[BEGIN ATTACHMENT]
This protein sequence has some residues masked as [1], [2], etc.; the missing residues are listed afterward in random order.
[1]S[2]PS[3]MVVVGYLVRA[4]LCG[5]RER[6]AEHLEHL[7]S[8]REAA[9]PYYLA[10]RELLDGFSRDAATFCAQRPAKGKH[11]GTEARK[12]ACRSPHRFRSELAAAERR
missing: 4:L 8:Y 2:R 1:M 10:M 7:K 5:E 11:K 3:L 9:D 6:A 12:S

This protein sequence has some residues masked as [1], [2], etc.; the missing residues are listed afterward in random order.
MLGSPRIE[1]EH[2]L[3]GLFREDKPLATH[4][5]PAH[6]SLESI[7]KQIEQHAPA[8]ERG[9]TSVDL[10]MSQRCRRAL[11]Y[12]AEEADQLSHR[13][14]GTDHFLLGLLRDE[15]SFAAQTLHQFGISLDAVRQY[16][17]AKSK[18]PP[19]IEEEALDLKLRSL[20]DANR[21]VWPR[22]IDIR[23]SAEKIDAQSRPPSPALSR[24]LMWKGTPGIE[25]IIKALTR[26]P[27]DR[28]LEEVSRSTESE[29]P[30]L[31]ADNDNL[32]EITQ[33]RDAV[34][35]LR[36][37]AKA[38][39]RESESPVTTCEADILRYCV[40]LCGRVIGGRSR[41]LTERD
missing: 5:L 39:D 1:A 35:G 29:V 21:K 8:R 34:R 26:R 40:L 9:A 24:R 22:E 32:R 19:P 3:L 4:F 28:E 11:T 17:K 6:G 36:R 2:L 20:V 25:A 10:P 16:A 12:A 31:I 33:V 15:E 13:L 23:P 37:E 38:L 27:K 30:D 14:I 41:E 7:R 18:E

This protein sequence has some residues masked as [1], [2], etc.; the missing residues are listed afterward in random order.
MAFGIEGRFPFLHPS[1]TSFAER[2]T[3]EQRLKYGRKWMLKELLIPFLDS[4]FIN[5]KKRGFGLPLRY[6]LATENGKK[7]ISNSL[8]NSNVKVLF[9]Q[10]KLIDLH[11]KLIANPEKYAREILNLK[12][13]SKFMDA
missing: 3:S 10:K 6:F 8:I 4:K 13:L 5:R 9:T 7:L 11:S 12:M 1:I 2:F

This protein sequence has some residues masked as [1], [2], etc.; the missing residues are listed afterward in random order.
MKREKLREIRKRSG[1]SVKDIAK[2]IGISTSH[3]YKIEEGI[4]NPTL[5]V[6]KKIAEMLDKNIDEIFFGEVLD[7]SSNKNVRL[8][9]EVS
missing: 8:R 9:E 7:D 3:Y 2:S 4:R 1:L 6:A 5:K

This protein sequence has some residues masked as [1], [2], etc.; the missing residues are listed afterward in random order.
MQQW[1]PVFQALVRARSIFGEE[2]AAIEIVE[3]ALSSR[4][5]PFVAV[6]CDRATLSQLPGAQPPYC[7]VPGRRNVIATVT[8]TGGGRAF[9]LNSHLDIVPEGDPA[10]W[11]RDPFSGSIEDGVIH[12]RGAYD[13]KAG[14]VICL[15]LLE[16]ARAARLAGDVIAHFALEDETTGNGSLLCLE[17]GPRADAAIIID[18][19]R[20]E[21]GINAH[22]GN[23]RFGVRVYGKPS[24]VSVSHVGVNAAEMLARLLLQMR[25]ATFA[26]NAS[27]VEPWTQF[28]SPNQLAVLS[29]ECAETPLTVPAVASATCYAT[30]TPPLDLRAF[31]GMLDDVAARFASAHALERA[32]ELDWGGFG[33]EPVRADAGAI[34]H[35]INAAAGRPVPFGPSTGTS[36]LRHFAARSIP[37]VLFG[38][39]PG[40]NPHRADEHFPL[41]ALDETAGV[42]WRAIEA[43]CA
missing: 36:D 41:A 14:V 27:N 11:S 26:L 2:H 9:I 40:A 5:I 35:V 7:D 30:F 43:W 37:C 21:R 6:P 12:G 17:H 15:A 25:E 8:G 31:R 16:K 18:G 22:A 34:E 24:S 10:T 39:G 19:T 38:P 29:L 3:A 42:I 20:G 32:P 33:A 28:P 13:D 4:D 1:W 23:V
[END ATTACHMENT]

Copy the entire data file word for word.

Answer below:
This protein sequence has some residues masked as [1], [2], etc.; the missing residues are listed afterward in random order.
[1]S[2]PS[3]MVVVGYLVRA[4]LCG[5]RER[6]AEHLEHL[7]S[8]REAA[9]PYYLA[10]RELLDGFSRDAATFCAQRPAKGKH[11]GTEARK[12]ACRSPHRFRSELAAAERR
missing: 4:L 8:Y 2:R 1:M 10:M 7:K 5:E 11:K 3:L 9:D 6:A 12:S

This protein sequence has some residues masked as [1], [2], etc.; the missing residues are listed afterward in random order.
MLGSPRIE[1]EH[2]L[3]GLFREDKPLATH[4][5]PAH[6]SLESI[7]KQIEQHAPA[8]ERG[9]TSVDL[10]MSQRCRRAL[11]Y[12]AEEADQLSHR[13][14]GTDHFLLGLLRDE[15]SFAAQTLHQFGISLDAVRQY[16][17]AKSK[18]PP[19]IEEEALDLKLRSL[20]DANR[21]VWPR[22]IDIR[23]SAEKIDAQSRPPSPALSR[24]LMWKGTPGIE[25]IIKALTR[26]P[27]DR[28]LEEVSRSTESE[29]P[30]L[31]ADNDNL[32]EITQ[33]RDAV[34][35]LR[36][37]AKA[38][39]RESESPVTTCEADILRYCV[40]LCGRVIGGRSR[41]LTERD
missing: 5:L 39:D 1:A 35:G 29:V 21:K 8:R 34:R 26:R 40:L 9:A 24:R 22:E 32:R 19:P 3:L 4:F 28:E 11:T 17:K 6:G 36:R 2:L 20:V 25:A 10:P 16:A 12:A 31:I 33:V 15:E 13:L 23:P 37:E 38:L 27:K 30:D 14:I 41:E 7:R 18:E

This protein sequence has some residues masked as [1], [2], etc.; the missing residues are listed afterward in random order.
MAFGIEGRFPFLHPS[1]TSFAER[2]T[3]EQRLKYGRKWMLKELLIPFLDS[4]FIN[5]KKRGFGLPLRY[6]LATENGKK[7]ISNSL[8]NSNVKVLF[9]Q[10]KLIDLH[11]KLIANPEKYAREILNLK[12][13]SKFMDA
missing: 3:S 10:K 6:F 8:I 4:K 13:L 5:R 9:T 7:L 11:S 12:M 1:I 2:F

This protein sequence has some residues masked as [1], [2], etc.; the missing residues are listed afterward in random order.
MKREKLREIRKRSG[1]SVKDIAK[2]IGISTSH[3]YKIEEGI[4]NPTL[5]V[6]KKIAEMLDKNIDEIFFGEVLD[7]SSNKNVRL[8][9]EVS
missing: 8:R 9:E 7:D 3:Y 2:S 4:R 1:L 6:A 5:K

This protein sequence has some residues masked as [1], [2], etc.; the missing residues are listed afterward in random order.
MQQW[1]PVFQALVRARSIFGEE[2]AAIEIVE[3]ALSSR[4][5]PFVAV[6]CDRATLSQLPGAQPPYC[7]VPGRRNVIATVT[8]TGGGRAF[9]LNSHLDIVPEGDPA[10]W[11]RDPFSGSIEDGVIH[12]RGAYD[13]KAG[14]VICL[15]LLE[16]ARAARLAGDVIAHFALEDETTGNGSLLCLE[17]GPRADAAIIID[18][19]R[20]E[21]GINAH[22]GN[23]RFGVRVYGKPS[24]VSVSHVGVNAAEMLARLLLQMR[25]ATFA[26]NAS[27]VEPWTQF[28]SPNQLAVLS[29]ECAETPLTVPAVASATCYAT[30]TPPLDLRAF[31]GMLDDVAARFASAHALERA[32]ELDWGGFG[33]EPVRADAGAI[34]H[35]INAAAGRPVPFGPSTGTS[36]LRHFAARSIP[37]VLFG[38][39]PG[40]NPHRADEHFPL[41]ALDETAGV[42]WRAIEA[43]CA
missing: 36:D 41:A 14:V 27:N 11:S 26:L 2:H 9:I 40:A 5:I 35:V 7:D 30:F 43:W 37:C 21:R 6:P 12:G 17:H 15:A 25:E 8:G 31:R 16:K 18:G 22:A 34:E 24:S 10:T 39:G 19:T 38:P 29:L 3:A 42:I 20:G 32:P 33:A 28:P 13:D 4:D 1:W 23:V